The High Court in Kampala has ordered the Ministry of Energy and Mineral Development to re-evaluate bids for procurement and construction of the $2.2 billion (about Shs5.3 trillion) Karuma hydro power project.
Judge Eldad Mwangusya issued the orders on Friday last week after a successful application for judicial review by one of the bidders, Salini SpA, which cited flouting of the Public Procurement and Disposal of Public Assets (PPDA) rules.
The firm claimed it was unfairly dropped from bidding as the ministry favoured two firms; International Water Electric Corporation (of China) and Perlite Construction Corporation (of Iran). “…I have already observed that for this project to be salvaged, this [re-evaluate bids] is what the ministry has to do,” said Justice Mwangusya.
The judge further ordered the ministry to appoint an independent evaluation committee for the new tender. He advised: “The best this court can do is to advise that ...the executive director of the PPDA should be involved in the bidding process to ensure that the PPDA Act is not flouted again.”
The judge advised the ministry to engage third party procurement services of a reputable international consulting firm under Section 40 of the PPDA Act to re-evaluate the bids to ensure fairness.
In his affidavit, the Managing Director of Salin S.p.A, Mr Melvyn England, said the Energy ministry on September 1, 2010, invited applications for bids for the project and that they took part.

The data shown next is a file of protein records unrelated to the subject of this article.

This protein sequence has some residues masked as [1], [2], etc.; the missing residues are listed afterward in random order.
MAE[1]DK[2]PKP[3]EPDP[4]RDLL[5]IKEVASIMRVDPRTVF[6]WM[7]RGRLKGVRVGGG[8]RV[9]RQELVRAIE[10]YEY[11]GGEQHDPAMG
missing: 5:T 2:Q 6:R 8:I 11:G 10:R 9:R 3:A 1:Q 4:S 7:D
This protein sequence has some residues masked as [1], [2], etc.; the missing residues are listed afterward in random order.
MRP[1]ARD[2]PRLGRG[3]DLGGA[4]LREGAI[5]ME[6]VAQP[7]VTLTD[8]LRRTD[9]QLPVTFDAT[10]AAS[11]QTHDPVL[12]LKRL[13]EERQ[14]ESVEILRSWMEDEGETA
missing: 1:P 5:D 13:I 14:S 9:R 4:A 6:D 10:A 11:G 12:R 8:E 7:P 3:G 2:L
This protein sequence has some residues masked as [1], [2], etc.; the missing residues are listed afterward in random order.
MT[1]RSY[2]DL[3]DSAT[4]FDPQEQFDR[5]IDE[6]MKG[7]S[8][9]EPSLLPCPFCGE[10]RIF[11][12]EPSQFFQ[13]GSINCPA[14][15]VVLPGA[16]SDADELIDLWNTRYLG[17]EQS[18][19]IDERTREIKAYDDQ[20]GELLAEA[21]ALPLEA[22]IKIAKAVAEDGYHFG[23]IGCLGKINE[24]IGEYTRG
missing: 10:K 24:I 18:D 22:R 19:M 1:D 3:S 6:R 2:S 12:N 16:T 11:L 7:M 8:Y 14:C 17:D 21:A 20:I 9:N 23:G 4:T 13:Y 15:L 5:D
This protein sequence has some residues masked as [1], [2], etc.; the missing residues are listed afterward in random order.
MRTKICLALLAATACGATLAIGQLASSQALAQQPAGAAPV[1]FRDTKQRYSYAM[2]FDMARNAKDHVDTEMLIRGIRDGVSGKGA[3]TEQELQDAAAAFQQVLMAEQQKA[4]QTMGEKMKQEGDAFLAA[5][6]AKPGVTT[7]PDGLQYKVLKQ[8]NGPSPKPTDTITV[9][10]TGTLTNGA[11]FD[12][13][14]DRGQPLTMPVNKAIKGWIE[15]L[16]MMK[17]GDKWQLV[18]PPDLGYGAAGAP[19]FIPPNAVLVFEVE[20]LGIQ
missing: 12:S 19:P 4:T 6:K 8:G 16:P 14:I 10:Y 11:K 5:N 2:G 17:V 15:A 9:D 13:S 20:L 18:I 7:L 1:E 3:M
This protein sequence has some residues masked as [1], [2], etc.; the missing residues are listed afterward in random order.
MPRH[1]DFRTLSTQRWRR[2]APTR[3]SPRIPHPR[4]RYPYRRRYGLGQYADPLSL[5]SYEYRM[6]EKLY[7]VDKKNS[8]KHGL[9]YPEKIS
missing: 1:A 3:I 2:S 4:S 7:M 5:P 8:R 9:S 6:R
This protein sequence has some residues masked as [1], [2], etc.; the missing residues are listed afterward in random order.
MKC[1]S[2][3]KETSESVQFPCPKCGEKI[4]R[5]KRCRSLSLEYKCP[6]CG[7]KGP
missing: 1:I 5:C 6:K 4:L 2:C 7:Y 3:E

On January 23, 2012, he wrote to the ministry informing them that Salini Group of companies was undergoing internal restructuring and that the bidding for Karuma was to be overseen by Salini S.p.A. About a week later, Salini SpA along with five other firms, submitted their bids.
Mr Melvyn alleged that when the committee members moved to Chobe Safari Lodge, Murchison Falls National Park, to carry out the evaluation, some of the bidders, except Salini S.p.A, allegedly compromised them. He claimed the ministry and the PPDA refused to address the complaints raised by his firm over the anomalies.
Mr Melvyn added that he was told about how the ministry invited two of the six biders - China International Water and Electric Corporation and Perlite Construction Company – to open their financial bids on September 7, 2012.
However, the bidding did not take place after they presented an interim court order stopping the process. But Mr George Kalemera, a lawyer from the Attorney- General’s chambers, argued that the Energy ministry was dealing with a totally different company, Salini Construtori SPA, but not Salini SpA.
But Mr Enos Tumusiime, the lawyer who represented Salini SpA, argued that before the bids were opened, Salini Construtori SPA informed the energy ministry about the internal restructuring that would see Salini SpA, handling the Karuma bidding process.